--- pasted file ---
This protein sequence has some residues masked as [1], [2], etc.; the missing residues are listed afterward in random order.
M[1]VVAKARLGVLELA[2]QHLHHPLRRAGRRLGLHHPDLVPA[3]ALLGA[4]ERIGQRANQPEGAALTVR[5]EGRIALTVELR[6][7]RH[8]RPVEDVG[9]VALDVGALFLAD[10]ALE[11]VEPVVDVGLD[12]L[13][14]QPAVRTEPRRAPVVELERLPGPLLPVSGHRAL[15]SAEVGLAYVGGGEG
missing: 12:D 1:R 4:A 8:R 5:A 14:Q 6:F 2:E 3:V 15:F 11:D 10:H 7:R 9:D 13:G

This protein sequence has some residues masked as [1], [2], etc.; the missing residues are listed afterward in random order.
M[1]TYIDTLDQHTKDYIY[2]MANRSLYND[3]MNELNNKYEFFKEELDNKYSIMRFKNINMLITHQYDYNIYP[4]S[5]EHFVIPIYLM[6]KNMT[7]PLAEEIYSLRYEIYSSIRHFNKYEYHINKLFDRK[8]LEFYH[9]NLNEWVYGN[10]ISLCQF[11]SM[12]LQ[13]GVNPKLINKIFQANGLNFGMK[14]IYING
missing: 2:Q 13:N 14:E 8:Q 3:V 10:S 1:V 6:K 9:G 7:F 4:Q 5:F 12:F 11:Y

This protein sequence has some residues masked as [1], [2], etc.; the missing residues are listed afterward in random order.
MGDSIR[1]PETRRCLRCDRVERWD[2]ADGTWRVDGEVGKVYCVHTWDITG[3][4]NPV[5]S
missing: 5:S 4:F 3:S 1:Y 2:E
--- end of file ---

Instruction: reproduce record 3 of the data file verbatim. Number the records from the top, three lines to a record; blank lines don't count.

This protein sequence has some residues masked as [1], [2], etc.; the missing residues are listed afterward in random order.
MGDSIR[1]PETRRCLRCDRVERWD[2]ADGTWRVDGEVGKVYCVHTWDITG[3][4]NPV[5]S
missing: 5:S 4:F 3:S 1:Y 2:E